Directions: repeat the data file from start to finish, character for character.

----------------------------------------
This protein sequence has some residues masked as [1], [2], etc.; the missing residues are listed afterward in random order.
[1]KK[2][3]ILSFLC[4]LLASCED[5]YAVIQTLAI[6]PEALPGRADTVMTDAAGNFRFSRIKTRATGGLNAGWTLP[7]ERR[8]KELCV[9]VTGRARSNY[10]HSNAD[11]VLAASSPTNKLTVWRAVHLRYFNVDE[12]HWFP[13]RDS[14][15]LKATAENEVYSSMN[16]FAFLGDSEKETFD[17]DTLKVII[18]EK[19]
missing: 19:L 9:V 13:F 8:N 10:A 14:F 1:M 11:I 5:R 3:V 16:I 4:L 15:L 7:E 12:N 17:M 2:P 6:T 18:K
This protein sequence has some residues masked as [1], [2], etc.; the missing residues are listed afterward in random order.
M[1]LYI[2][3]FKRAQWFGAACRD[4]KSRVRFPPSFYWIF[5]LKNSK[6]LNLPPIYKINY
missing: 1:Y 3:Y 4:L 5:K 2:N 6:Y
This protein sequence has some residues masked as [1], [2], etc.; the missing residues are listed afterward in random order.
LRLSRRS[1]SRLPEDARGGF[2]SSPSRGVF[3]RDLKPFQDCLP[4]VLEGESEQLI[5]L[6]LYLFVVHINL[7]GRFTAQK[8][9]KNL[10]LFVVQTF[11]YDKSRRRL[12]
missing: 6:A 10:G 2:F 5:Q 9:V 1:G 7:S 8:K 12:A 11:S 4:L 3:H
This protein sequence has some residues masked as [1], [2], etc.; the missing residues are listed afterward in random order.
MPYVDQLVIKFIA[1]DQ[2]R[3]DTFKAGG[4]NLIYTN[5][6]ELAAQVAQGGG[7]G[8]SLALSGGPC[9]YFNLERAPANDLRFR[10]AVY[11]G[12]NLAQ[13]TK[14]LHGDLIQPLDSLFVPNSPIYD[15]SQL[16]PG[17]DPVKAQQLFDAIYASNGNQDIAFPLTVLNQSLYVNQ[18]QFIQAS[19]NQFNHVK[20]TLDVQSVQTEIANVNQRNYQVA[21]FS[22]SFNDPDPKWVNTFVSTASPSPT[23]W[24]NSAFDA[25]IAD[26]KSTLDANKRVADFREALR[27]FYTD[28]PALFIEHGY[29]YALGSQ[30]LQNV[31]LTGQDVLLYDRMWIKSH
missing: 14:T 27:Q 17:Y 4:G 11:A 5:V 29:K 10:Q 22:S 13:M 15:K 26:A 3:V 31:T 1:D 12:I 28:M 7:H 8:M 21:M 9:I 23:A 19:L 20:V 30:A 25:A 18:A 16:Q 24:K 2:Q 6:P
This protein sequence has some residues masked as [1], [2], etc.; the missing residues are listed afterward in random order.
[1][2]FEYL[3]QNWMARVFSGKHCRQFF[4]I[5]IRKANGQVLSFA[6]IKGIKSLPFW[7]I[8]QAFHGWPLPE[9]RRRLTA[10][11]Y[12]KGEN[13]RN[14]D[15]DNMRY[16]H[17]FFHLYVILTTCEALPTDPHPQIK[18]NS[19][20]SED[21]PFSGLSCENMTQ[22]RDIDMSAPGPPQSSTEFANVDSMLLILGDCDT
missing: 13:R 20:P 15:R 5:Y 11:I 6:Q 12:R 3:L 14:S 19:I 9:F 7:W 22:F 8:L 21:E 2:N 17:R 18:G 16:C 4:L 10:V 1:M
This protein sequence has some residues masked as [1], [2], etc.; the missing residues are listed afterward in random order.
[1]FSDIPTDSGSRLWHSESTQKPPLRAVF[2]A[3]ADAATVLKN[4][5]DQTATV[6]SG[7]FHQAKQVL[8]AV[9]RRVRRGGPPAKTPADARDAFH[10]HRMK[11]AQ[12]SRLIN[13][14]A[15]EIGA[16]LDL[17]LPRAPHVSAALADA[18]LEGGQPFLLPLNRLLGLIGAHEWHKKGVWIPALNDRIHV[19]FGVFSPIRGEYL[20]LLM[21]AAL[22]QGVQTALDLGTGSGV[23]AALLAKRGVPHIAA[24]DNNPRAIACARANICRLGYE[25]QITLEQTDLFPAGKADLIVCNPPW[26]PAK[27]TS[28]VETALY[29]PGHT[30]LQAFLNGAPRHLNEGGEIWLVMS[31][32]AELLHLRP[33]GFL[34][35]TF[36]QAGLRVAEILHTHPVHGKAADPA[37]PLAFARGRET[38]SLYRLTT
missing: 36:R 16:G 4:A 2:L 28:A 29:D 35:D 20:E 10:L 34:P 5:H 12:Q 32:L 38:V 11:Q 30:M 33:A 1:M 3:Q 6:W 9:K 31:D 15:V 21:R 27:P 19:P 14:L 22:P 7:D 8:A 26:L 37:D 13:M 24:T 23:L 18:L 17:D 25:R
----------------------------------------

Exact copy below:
This protein sequence has some residues masked as [1], [2], etc.; the missing residues are listed afterward in random order.
[1]KK[2][3]ILSFLC[4]LLASCED[5]YAVIQTLAI[6]PEALPGRADTVMTDAAGNFRFSRIKTRATGGLNAGWTLP[7]ERR[8]KELCV[9]VTGRARSNY[10]HSNAD[11]VLAASSPTNKLTVWRAVHLRYFNVDE[12]HWFP[13]RDS[14][15]LKATAENEVYSSMN[16]FAFLGDSEKETFD[17]DTLKVII[18]EK[19]
missing: 19:L 9:V 13:F 8:N 10:A 14:F 1:M 11:I 5:R 3:V 16:I 4:L 15:L 7:E 12:N 17:M 2:P 6:T 18:K
This protein sequence has some residues masked as [1], [2], etc.; the missing residues are listed afterward in random order.
M[1]LYI[2][3]FKRAQWFGAACRD[4]KSRVRFPPSFYWIF[5]LKNSK[6]LNLPPIYKINY
missing: 1:Y 3:Y 4:L 5:K 2:N 6:Y
This protein sequence has some residues masked as [1], [2], etc.; the missing residues are listed afterward in random order.
LRLSRRS[1]SRLPEDARGGF[2]SSPSRGVF[3]RDLKPFQDCLP[4]VLEGESEQLI[5]L[6]LYLFVVHINL[7]GRFTAQK[8][9]KNL[10]LFVVQTF[11]YDKSRRRL[12]
missing: 6:A 10:G 2:F 5:Q 9:V 1:G 7:S 8:K 12:A 11:S 4:L 3:H
This protein sequence has some residues masked as [1], [2], etc.; the missing residues are listed afterward in random order.
MPYVDQLVIKFIA[1]DQ[2]R[3]DTFKAGG[4]NLIYTN[5][6]ELAAQVAQGGG[7]G[8]SLALSGGPC[9]YFNLERAPANDLRFR[10]AVY[11]G[12]NLAQ[13]TK[14]LHGDLIQPLDSLFVPNSPIYD[15]SQL[16]PG[17]DPVKAQQLFDAIYASNGNQDIAFPLTVLNQSLYVNQ[18]QFIQAS[19]NQFNHVK[20]TLDVQSVQTEIANVNQRNYQVA[21]FS[22]SFNDPDPKWVNTFVSTASPSPT[23]W[24]NSAFDA[25]IAD[26]KSTLDANKRVADFREALR[27]FYTD[28]PALFIEHGY[29]YALGSQ[30]LQNV[31]LTGQDVLLYDRMWIKSH
missing: 14:T 27:Q 17:Y 4:G 11:A 5:V 29:K 10:Q 22:S 13:M 15:K 26:A 3:V 31:T 1:D 12:I 28:M 7:H 8:M 21:M 9:I 23:A 19:L 20:V 30:A 25:A 18:A 16:Q 24:K 2:Q 6:P
This protein sequence has some residues masked as [1], [2], etc.; the missing residues are listed afterward in random order.
[1][2]FEYL[3]QNWMARVFSGKHCRQFF[4]I[5]IRKANGQVLSFA[6]IKGIKSLPFW[7]I[8]QAFHGWPLPE[9]RRRLTA[10][11]Y[12]KGEN[13]RN[14]D[15]DNMRY[16]H[17]FFHLYVILTTCEALPTDPHPQIK[18]NS[19][20]SED[21]PFSGLSCENMTQ[22]RDIDMSAPGPPQSSTEFANVDSMLLILGDCDT
missing: 13:R 20:P 15:R 5:Y 11:I 6:Q 12:R 3:L 14:S 19:I 9:F 7:W 22:F 8:L 21:E 2:N 17:R 18:G 16:C 4:L 10:V 1:M
This protein sequence has some residues masked as [1], [2], etc.; the missing residues are listed afterward in random order.
[1]FSDIPTDSGSRLWHSESTQKPPLRAVF[2]A[3]ADAATVLKN[4][5]DQTATV[6]SG[7]FHQAKQVL[8]AV[9]RRVRRGGPPAKTPADARDAFH[10]HRMK[11]AQ[12]SRLIN[13][14]A[15]EIGA[16]LDL[17]LPRAPHVSAALADA[18]LEGGQPFLLPLNRLLGLIGAHEWHKKGVWIPALNDRIHV[19]FGVFSPIRGEYL[20]LLM[21]AAL[22]QGVQTALDLGTGSGV[23]AALLAKRGVPHIAA[24]DNNPRAIACARANICRLGYE[25]QITLEQTDLFPAGKADLIVCNPPW[26]PAK[27]TS[28]VETALY[29]PGHT[30]LQAFLNGAPRHLNEGGEIWLVMS[31][32]AELLHLRP[33]GFL[34][35]TF[36]QAGLRVAEILHTHPVHGKAADPA[37]PLAFARGRET[38]SLYRLTT
missing: 36:R 16:G 4:A 2:L 28:A 29:D 35:D 20:E 10:L 34:P 5:H 12:Q 32:L 38:V 11:Q 30:M 33:A 1:M 3:Q 6:W 9:K 31:D 15:V 21:R 27:P 19:P 14:L 22:P 7:D 8:A 26:L 37:D 13:M 24:T 23:L 18:L 17:D 25:R